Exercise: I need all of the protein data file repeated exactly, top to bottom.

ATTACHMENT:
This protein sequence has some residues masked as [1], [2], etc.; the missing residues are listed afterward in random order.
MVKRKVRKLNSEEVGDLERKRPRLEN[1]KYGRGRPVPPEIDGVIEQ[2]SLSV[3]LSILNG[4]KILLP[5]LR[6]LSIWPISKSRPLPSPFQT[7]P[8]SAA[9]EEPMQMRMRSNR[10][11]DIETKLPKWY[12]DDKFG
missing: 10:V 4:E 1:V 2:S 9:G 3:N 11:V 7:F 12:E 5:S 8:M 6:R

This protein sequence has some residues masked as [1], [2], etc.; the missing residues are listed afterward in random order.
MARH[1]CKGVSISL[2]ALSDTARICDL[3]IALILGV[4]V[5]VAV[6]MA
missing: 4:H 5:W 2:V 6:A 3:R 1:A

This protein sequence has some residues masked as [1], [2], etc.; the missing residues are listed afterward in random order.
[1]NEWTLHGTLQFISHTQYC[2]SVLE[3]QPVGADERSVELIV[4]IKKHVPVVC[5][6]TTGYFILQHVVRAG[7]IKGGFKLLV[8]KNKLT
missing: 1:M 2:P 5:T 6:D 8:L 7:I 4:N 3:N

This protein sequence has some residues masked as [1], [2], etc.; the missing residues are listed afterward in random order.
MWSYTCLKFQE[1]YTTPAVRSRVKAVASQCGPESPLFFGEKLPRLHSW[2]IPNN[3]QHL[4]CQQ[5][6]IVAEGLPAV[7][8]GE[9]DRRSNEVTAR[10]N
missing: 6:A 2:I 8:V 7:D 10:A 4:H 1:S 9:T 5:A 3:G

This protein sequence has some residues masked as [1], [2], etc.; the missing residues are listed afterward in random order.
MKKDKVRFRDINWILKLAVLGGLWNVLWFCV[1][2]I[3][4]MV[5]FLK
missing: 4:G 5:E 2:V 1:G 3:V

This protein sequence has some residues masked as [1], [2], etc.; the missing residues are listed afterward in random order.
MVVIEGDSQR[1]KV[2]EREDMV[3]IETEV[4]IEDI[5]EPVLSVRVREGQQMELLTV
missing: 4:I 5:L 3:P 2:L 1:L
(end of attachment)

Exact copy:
This protein sequence has some residues masked as [1], [2], etc.; the missing residues are listed afterward in random order.
MVKRKVRKLNSEEVGDLERKRPRLEN[1]KYGRGRPVPPEIDGVIEQ[2]SLSV[3]LSILNG[4]KILLP[5]LR[6]LSIWPISKSRPLPSPFQT[7]P[8]SAA[9]EEPMQMRMRSNR[10][11]DIETKLPKWY[12]DDKFG
missing: 10:V 4:E 1:V 2:S 9:G 3:N 11:V 7:F 12:E 5:S 8:M 6:R

This protein sequence has some residues masked as [1], [2], etc.; the missing residues are listed afterward in random order.
MARH[1]CKGVSISL[2]ALSDTARICDL[3]IALILGV[4]V[5]VAV[6]MA
missing: 4:H 5:W 2:V 6:A 3:R 1:A

This protein sequence has some residues masked as [1], [2], etc.; the missing residues are listed afterward in random order.
[1]NEWTLHGTLQFISHTQYC[2]SVLE[3]QPVGADERSVELIV[4]IKKHVPVVC[5][6]TTGYFILQHVVRAG[7]IKGGFKLLV[8]KNKLT
missing: 1:M 2:P 5:T 6:D 8:L 7:I 4:N 3:N

This protein sequence has some residues masked as [1], [2], etc.; the missing residues are listed afterward in random order.
MWSYTCLKFQE[1]YTTPAVRSRVKAVASQCGPESPLFFGEKLPRLHSW[2]IPNN[3]QHL[4]CQQ[5][6]IVAEGLPAV[7][8]GE[9]DRRSNEVTAR[10]N
missing: 6:A 2:I 8:V 7:D 10:A 4:H 1:S 9:T 5:A 3:G

This protein sequence has some residues masked as [1], [2], etc.; the missing residues are listed afterward in random order.
MKKDKVRFRDINWILKLAVLGGLWNVLWFCV[1][2]I[3][4]MV[5]FLK
missing: 4:G 5:E 2:V 1:G 3:V

This protein sequence has some residues masked as [1], [2], etc.; the missing residues are listed afterward in random order.
MVVIEGDSQR[1]KV[2]EREDMV[3]IETEV[4]IEDI[5]EPVLSVRVREGQQMELLTV
missing: 4:I 5:L 3:P 2:L 1:L